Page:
Field of Science

Darn those germy students!

This has been happening for years.  Students go home for the winter break, wallow in the local germs at that location, and then they bring samples of all these different germs back to campus and begin swapping them around creating a new germ pool where everyone lacks immunity to one or more of these cold germs.  Thus just about two weeks after the semester begins TPP gets a cold or the flu. So right on schedule, TPP finds himself and a box of tissue sitting at his laptop in a bath robe.  Since this cold/flu involves a low grade temperature and severe congestion, it probably counts as flu, and adds to an almost perfect record of always getting the flu whenever he's gotten a flu shot.  How totally annoying.  Coincidentally, the university has cancelled classes because of the extreme cold, so no matter what there will be material that will need to be made up. Hard to argue with the closure when one student was found dead of exposure already, although the circumstances remain uncertain. The worst thing is that congested sinuses really ruins the ability to think and concentrate, so it's not like this is a nice break to get a few things done.  Drat.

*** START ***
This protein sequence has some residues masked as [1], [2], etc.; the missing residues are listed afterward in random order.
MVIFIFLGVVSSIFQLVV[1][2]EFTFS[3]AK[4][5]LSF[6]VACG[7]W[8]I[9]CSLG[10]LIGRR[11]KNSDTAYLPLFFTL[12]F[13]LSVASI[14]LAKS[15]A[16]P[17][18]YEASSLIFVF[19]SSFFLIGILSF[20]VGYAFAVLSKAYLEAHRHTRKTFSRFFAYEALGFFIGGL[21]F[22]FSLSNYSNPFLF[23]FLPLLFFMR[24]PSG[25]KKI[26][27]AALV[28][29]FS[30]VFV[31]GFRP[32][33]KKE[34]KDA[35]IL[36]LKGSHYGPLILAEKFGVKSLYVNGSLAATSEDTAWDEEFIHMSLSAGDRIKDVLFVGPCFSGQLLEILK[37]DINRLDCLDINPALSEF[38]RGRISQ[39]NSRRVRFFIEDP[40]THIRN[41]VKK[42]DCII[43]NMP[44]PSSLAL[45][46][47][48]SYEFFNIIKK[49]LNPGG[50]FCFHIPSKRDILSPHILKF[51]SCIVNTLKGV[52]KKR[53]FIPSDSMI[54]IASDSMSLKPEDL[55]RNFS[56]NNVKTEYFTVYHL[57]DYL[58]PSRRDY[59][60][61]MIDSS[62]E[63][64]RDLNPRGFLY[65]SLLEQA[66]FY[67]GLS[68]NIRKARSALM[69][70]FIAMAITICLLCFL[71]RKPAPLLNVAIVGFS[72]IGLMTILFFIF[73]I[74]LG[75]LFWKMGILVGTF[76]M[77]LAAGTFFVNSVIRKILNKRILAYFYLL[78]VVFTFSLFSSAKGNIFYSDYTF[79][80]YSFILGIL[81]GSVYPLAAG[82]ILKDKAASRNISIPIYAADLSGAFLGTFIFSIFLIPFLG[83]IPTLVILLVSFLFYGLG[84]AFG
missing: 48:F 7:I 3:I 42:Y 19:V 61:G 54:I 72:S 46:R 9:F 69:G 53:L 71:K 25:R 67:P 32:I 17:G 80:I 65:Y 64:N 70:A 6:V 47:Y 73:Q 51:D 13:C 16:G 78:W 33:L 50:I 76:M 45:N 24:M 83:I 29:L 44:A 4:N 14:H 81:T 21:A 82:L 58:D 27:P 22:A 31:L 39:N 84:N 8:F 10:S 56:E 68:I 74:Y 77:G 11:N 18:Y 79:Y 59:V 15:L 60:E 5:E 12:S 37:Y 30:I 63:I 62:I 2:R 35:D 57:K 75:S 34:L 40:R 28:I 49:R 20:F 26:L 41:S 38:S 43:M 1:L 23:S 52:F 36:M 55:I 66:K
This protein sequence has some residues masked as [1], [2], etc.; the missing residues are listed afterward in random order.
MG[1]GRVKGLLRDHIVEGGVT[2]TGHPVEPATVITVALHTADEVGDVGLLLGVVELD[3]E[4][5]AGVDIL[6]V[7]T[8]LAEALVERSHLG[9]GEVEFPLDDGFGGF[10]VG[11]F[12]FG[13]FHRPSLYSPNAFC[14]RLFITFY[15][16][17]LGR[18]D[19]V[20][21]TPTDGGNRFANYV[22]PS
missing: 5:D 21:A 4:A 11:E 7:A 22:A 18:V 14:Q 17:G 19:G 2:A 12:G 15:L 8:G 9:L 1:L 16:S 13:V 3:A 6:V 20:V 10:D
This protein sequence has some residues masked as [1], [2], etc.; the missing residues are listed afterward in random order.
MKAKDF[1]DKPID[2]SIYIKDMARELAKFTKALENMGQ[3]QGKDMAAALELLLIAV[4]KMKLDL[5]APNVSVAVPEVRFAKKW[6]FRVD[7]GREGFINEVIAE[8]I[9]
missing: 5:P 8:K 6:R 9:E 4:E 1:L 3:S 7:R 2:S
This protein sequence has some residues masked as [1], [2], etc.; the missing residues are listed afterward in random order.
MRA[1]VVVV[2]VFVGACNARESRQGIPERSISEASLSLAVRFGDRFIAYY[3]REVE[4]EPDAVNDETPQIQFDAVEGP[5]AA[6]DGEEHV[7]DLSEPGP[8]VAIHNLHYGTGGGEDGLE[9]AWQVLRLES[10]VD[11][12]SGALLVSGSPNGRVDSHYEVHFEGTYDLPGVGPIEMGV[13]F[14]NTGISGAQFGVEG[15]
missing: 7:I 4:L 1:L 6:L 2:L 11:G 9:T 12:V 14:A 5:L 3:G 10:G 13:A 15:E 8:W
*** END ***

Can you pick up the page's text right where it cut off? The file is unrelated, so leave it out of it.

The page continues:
While watching the TV, my attention was drawn to a commercial where a doctor looking woman was examining some kids and then turns to the camera and says something to the effect I always recommend [brand name] homeopathic cold remedies.  Now either these things are supplements and therefore unregulated or they are remedies. Of course they want it both ways because these are purely bogus remedies but it's pretty safe to recommend them for a "cold" because mostly you get better anyways, so anything at all will work as well. 

1 comment:

Bend said...

A "low grade fever" does not make your illness the flu. Influenza is generally accompanied by a high fever, general muscle pain, joint stiffness, dry cough, severe chills and copious sweating. From your description, you have a bad cold. Moreover, it's irresponsible for you to make a claim, without clinical confirmation, that every year you get the immunization you get the flu, which, while theoretically possible, is highly unlikely. It echoes the propaganda of anti-vaccine cranks who infect the internet with their viral spew.